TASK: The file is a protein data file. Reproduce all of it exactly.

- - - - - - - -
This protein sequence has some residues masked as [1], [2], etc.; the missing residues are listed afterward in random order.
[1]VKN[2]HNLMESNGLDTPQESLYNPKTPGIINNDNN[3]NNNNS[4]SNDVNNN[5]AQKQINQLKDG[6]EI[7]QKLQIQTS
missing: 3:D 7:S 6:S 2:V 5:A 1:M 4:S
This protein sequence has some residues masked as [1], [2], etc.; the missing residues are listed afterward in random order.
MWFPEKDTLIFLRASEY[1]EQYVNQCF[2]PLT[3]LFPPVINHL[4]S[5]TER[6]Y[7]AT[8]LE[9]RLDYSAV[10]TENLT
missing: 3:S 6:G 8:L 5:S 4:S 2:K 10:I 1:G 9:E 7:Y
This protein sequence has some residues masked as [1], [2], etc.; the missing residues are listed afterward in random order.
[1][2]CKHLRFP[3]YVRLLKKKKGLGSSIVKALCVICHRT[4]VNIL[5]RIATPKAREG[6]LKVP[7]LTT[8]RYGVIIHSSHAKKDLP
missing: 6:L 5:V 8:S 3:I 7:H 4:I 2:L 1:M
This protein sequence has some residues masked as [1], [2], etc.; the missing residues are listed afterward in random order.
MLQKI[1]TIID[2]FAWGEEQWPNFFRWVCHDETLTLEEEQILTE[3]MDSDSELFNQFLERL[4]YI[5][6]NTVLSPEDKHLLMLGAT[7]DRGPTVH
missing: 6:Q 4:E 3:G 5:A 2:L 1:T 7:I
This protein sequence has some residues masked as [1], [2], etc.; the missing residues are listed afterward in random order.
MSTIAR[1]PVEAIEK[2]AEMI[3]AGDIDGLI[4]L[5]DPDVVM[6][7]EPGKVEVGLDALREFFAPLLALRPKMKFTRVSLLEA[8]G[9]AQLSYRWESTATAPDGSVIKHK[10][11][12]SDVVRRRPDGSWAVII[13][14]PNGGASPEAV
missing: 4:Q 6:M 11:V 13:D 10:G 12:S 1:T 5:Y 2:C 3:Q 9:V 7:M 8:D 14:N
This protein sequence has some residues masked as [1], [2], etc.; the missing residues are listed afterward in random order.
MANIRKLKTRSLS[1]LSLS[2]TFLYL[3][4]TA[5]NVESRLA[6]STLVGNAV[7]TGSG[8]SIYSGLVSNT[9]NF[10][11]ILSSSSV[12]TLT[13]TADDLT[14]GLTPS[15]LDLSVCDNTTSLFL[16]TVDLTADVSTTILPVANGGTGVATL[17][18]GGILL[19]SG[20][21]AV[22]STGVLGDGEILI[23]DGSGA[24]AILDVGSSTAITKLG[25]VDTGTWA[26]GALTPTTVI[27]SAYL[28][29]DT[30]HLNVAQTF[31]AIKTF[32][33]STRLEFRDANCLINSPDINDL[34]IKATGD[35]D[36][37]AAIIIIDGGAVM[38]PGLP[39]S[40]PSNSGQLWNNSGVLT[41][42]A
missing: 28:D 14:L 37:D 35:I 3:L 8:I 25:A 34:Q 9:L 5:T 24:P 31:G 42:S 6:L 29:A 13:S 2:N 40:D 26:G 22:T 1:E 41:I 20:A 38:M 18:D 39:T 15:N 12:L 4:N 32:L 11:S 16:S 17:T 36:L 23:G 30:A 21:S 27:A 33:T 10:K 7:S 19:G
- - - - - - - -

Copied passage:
This protein sequence has some residues masked as [1], [2], etc.; the missing residues are listed afterward in random order.
[1]VKN[2]HNLMESNGLDTPQESLYNPKTPGIINNDNN[3]NNNNS[4]SNDVNNN[5]AQKQINQLKDG[6]EI[7]QKLQIQTS
missing: 3:D 7:S 6:S 2:V 5:A 1:M 4:S
This protein sequence has some residues masked as [1], [2], etc.; the missing residues are listed afterward in random order.
MWFPEKDTLIFLRASEY[1]EQYVNQCF[2]PLT[3]LFPPVINHL[4]S[5]TER[6]Y[7]AT[8]LE[9]RLDYSAV[10]TENLT
missing: 3:S 6:G 8:L 5:S 4:S 2:K 10:I 1:G 9:E 7:Y
This protein sequence has some residues masked as [1], [2], etc.; the missing residues are listed afterward in random order.
[1][2]CKHLRFP[3]YVRLLKKKKGLGSSIVKALCVICHRT[4]VNIL[5]RIATPKAREG[6]LKVP[7]LTT[8]RYGVIIHSSHAKKDLP
missing: 6:L 5:V 8:S 3:I 7:H 4:I 2:L 1:M
This protein sequence has some residues masked as [1], [2], etc.; the missing residues are listed afterward in random order.
MLQKI[1]TIID[2]FAWGEEQWPNFFRWVCHDETLTLEEEQILTE[3]MDSDSELFNQFLERL[4]YI[5][6]NTVLSPEDKHLLMLGAT[7]DRGPTVH
missing: 6:Q 4:E 3:G 5:A 2:L 1:T 7:I
This protein sequence has some residues masked as [1], [2], etc.; the missing residues are listed afterward in random order.
MSTIAR[1]PVEAIEK[2]AEMI[3]AGDIDGLI[4]L[5]DPDVVM[6][7]EPGKVEVGLDALREFFAPLLALRPKMKFTRVSLLEA[8]G[9]AQLSYRWESTATAPDGSVIKHK[10][11][12]SDVVRRRPDGSWAVII[13][14]PNGGASPEAV
missing: 4:Q 6:M 11:V 13:D 10:G 12:S 1:T 5:Y 2:C 3:Q 9:V 7:M 8:D 14:N
This protein sequence has some residues masked as [1], [2], etc.; the missing residues are listed afterward in random order.
MANIRKLKTRSLS[1]LSLS[2]TFLYL[3][4]TA[5]NVESRLA[6]STLVGNAV[7]TGSG[8]SIYSGLVSNT[9]NF[10][11]ILSSSSV[12]TLT[13]TADDLT[14]GLTPS[15]LDLSVCDNTTSLFL[16]TVDLTADVSTTILPVANGGTGVATL[17][18]GGILL[19]SG[20][21]AV[22]STGVLGDGEILI[23]DGSGA[24]AILDVGSSTAITKLG[25]VDTGTWA[26]GALTPTTVI[27]SAYL[28][29]DT[30]HLNVAQTF[31]AIKTF[32][33]STRLEFRDANCLINSPDINDL[34]IKATGD[35]D[36][37]AAIIIIDGGAVM[38]PGLP[39]S[40]PSNSGQLWNNSGVLT[41][42]A
missing: 28:D 14:L 37:D 35:I 3:L 8:I 25:A 34:Q 9:L 5:T 24:P 31:G 42:S 6:L 29:A 13:S 2:N 40:D 26:G 22:T 1:E 41:I 20:A 38:M 18:D 39:T 15:N 12:L 4:N 32:L 11:S 16:S 17:T 36:L 23:G 30:A 21:S 27:A 33:T 10:K 7:S 19:G